I wanted to ask about the decision to limit what file types you can save your project in? What is the reasoning behind the decision?
I don’t understand the rationale for this limitation either.
Is it just a temporary problem or is this going to be how the final product handles these two file formats?
Its confusing when they open up the whole IDE and say that the only part you truly have to pay for is to compile, then they add this very strange restriction.
I agree. Why should a license make any difference on what sort of file type you save to?
Without such a restriction, a team of five developers could purchase a single set of build licenses and have one person do all the building. That was never the intention of the new model. By requiring a build license to use XML and VCP (especially the later), any developers needing to use version control will also need a build license. That means each member of that five member team will purchase a build license.
You could, in theory, use the binary format and make all items external but that would be pretty useless with version control.
As a solo developer who uses version control, will I be allowed to use my license on both my iMac at home and my Windows laptop when on vacation and stuff, checking my files in and out on both machines? Or once I activate my license on one computer, will that be the only one I can compile on/use vcp on?
The new license system allows you to install your license on up to two computers as long as you are the only one using the license. It was designed specifically for people like you. If you attempt to install it on a third computer, it will warn you that doing so will de-install the license on the previous two computers.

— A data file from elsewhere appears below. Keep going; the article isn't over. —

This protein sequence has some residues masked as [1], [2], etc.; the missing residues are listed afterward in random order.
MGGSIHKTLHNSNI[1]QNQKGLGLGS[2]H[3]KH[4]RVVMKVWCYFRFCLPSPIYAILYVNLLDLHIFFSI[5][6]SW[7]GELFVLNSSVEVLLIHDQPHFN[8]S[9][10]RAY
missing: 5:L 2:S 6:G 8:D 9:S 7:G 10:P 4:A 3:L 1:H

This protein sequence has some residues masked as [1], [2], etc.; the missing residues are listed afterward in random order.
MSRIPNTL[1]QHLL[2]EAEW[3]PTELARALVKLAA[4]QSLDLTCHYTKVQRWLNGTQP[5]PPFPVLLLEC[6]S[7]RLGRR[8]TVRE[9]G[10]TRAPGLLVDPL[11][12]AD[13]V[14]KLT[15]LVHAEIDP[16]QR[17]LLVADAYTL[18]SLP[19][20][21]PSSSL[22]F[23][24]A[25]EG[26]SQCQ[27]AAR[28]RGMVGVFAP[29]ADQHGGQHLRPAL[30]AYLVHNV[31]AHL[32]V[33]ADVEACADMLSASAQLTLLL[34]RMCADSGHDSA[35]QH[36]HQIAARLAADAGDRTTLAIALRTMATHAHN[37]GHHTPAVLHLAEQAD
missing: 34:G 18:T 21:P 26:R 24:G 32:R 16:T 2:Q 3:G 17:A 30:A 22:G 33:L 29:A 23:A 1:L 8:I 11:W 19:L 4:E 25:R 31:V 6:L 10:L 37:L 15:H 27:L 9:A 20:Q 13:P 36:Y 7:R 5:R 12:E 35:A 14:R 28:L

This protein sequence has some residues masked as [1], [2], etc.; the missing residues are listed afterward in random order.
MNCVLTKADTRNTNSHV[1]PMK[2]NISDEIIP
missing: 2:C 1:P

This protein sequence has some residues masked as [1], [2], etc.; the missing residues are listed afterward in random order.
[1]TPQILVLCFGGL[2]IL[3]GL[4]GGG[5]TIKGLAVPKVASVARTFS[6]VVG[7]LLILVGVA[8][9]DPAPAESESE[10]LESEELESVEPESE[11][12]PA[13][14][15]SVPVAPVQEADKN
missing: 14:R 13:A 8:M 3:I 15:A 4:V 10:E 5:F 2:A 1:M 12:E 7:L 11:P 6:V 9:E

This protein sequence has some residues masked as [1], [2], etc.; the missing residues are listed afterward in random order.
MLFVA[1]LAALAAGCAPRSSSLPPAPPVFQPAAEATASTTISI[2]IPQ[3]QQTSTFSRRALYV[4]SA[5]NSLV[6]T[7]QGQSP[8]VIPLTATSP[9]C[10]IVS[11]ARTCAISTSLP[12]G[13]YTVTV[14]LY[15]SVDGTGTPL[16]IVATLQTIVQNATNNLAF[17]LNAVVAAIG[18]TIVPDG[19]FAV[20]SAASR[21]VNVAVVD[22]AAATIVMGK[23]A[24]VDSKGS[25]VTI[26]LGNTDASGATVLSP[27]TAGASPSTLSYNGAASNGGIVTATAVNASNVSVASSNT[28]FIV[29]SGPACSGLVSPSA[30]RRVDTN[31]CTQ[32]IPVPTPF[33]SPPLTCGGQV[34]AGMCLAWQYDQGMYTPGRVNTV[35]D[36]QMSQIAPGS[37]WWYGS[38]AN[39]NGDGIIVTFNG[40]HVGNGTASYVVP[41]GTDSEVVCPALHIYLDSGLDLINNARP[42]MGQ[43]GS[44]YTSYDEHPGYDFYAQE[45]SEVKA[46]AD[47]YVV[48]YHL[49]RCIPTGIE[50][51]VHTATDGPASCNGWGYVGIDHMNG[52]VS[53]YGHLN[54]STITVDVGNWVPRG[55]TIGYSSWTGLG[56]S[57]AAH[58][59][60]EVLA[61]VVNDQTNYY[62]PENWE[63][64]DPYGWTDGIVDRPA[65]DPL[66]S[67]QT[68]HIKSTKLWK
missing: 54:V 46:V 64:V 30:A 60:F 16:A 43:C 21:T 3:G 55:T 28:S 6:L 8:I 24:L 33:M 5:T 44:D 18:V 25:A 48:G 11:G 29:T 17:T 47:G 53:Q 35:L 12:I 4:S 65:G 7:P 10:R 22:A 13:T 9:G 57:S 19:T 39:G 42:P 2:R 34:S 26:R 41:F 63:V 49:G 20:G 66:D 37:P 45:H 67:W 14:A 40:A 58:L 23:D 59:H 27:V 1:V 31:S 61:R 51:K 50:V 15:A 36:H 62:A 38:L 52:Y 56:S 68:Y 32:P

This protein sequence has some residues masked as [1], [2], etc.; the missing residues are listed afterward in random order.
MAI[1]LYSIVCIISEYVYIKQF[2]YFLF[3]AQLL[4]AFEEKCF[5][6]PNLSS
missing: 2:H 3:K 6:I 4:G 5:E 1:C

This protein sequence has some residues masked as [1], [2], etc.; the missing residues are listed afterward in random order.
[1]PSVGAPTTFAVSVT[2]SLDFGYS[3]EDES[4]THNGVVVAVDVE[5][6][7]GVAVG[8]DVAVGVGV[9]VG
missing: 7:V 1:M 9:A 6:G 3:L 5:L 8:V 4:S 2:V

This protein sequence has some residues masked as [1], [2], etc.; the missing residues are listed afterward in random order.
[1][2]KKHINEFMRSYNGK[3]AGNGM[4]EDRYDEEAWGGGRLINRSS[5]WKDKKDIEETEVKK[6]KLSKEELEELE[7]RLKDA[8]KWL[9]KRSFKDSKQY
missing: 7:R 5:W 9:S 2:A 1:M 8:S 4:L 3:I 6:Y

I currently only use the binary file format due to a number of issues over the years with the VCP format, I don’t trust it enough to not lose data. I also found that the VCP format re-wrote it’s order enough that any idea of being able to look at diffs in version control was unlikely.
I therefore use version control with the binary format, currently git, with externals as git sub modules, and have no problems.
Git and the other modern version control systems are efficient enough with compression, and disks are big enough and cheap enough these days that size isn’t a problem. The only reason I would like to use VCP is for diffs, but as I mentioned above I’ve had problems with this anyway.
If things have changed and VCP is now as reliable as RBP, then great, I wouldn’t mind switching to it, but what I’m really saying is that I think you should look elsewhere for trying to keep teams paying for all their developer seats, especially as this restriction is going to anger open source developers that will now be forced to use the binary format to keep those that can’t afford a licence but want to contribute to a project happy.
Surely some sort of team support licence would be a better solution?
I would love nothing more if there was a technical way (rather than just a legal one) to enforce it.
So if we typically use it extensively on 2 computers and less so on 1 other computer, we need to purchase two licenses? Not a problem, still going to be cheaper than my Enterprise license I currently have, just trying to understand the new rules.
So the restriction is purely arbitrary then. Okay.